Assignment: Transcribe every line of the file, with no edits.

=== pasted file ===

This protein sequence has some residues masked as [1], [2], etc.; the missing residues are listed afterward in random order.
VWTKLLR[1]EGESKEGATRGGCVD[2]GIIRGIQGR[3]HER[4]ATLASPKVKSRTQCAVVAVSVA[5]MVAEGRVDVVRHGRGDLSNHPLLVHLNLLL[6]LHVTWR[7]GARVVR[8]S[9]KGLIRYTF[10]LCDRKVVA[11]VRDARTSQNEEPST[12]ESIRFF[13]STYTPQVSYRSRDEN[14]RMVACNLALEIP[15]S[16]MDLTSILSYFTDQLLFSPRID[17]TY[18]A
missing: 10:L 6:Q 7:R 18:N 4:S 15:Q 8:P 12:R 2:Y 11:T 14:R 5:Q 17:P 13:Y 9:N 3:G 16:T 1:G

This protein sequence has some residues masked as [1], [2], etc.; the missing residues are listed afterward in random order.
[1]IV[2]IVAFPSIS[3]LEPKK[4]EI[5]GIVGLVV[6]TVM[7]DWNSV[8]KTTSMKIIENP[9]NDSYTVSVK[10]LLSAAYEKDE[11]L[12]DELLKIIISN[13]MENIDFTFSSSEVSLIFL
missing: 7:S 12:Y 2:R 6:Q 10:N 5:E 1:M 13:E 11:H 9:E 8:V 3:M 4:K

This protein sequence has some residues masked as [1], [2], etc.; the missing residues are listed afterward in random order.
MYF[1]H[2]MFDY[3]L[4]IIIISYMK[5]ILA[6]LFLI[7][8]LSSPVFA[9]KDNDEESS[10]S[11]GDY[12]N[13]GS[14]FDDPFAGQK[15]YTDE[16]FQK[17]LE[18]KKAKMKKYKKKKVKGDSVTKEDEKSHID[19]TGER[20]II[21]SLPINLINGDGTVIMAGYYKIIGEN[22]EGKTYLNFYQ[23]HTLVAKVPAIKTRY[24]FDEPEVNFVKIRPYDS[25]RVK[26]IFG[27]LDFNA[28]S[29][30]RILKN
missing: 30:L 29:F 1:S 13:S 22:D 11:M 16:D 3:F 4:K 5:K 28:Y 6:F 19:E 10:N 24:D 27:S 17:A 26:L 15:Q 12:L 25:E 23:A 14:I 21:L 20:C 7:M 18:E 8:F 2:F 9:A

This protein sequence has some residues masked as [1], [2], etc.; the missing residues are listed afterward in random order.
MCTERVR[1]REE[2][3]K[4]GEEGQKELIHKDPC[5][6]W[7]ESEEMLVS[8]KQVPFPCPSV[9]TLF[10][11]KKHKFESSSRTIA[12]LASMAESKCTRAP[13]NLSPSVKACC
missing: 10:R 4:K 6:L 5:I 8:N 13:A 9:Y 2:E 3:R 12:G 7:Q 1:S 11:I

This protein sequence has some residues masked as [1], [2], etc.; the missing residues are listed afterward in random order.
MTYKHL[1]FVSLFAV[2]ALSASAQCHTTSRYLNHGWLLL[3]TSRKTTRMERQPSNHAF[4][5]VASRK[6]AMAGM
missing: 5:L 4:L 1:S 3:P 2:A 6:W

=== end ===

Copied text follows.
This protein sequence has some residues masked as [1], [2], etc.; the missing residues are listed afterward in random order.
VWTKLLR[1]EGESKEGATRGGCVD[2]GIIRGIQGR[3]HER[4]ATLASPKVKSRTQCAVVAVSVA[5]MVAEGRVDVVRHGRGDLSNHPLLVHLNLLL[6]LHVTWR[7]GARVVR[8]S[9]KGLIRYTF[10]LCDRKVVA[11]VRDARTSQNEEPST[12]ESIRFF[13]STYTPQVSYRSRDEN[14]RMVACNLALEIP[15]S[16]MDLTSILSYFTDQLLFSPRID[17]TY[18]A
missing: 10:L 6:Q 7:R 18:N 4:S 15:Q 8:P 12:R 2:Y 11:T 14:R 5:Q 17:P 13:Y 9:N 3:G 16:T 1:G

This protein sequence has some residues masked as [1], [2], etc.; the missing residues are listed afterward in random order.
[1]IV[2]IVAFPSIS[3]LEPKK[4]EI[5]GIVGLVV[6]TVM[7]DWNSV[8]KTTSMKIIENP[9]NDSYTVSVK[10]LLSAAYEKDE[11]L[12]DELLKIIISN[13]MENIDFTFSSSEVSLIFL
missing: 7:S 12:Y 2:R 6:Q 10:N 5:E 1:M 13:E 11:H 9:E 8:V 3:M 4:K

This protein sequence has some residues masked as [1], [2], etc.; the missing residues are listed afterward in random order.
MYF[1]H[2]MFDY[3]L[4]IIIISYMK[5]ILA[6]LFLI[7][8]LSSPVFA[9]KDNDEESS[10]S[11]GDY[12]N[13]GS[14]FDDPFAGQK[15]YTDE[16]FQK[17]LE[18]KKAKMKKYKKKKVKGDSVTKEDEKSHID[19]TGER[20]II[21]SLPINLINGDGTVIMAGYYKIIGEN[22]EGKTYLNFYQ[23]HTLVAKVPAIKTRY[24]FDEPEVNFVKIRPYDS[25]RVK[26]IFG[27]LDFNA[28]S[29][30]RILKN
missing: 30:L 29:F 1:S 13:S 22:D 11:M 16:D 3:F 4:K 5:K 28:Y 6:F 19:E 10:N 24:D 27:S 17:A 26:L 15:Q 12:L 25:E 23:A 14:I 21:L 20:C 7:M 18:E 8:F 2:F 9:A

This protein sequence has some residues masked as [1], [2], etc.; the missing residues are listed afterward in random order.
MCTERVR[1]REE[2][3]K[4]GEEGQKELIHKDPC[5][6]W[7]ESEEMLVS[8]KQVPFPCPSV[9]TLF[10][11]KKHKFESSSRTIA[12]LASMAESKCTRAP[13]NLSPSVKACC
missing: 10:R 4:K 6:L 5:I 8:N 13:A 9:Y 2:E 3:R 12:G 7:Q 1:S 11:I

This protein sequence has some residues masked as [1], [2], etc.; the missing residues are listed afterward in random order.
MTYKHL[1]FVSLFAV[2]ALSASAQCHTTSRYLNHGWLLL[3]TSRKTTRMERQPSNHAF[4][5]VASRK[6]AMAGM
missing: 5:L 4:L 1:S 3:P 2:A 6:W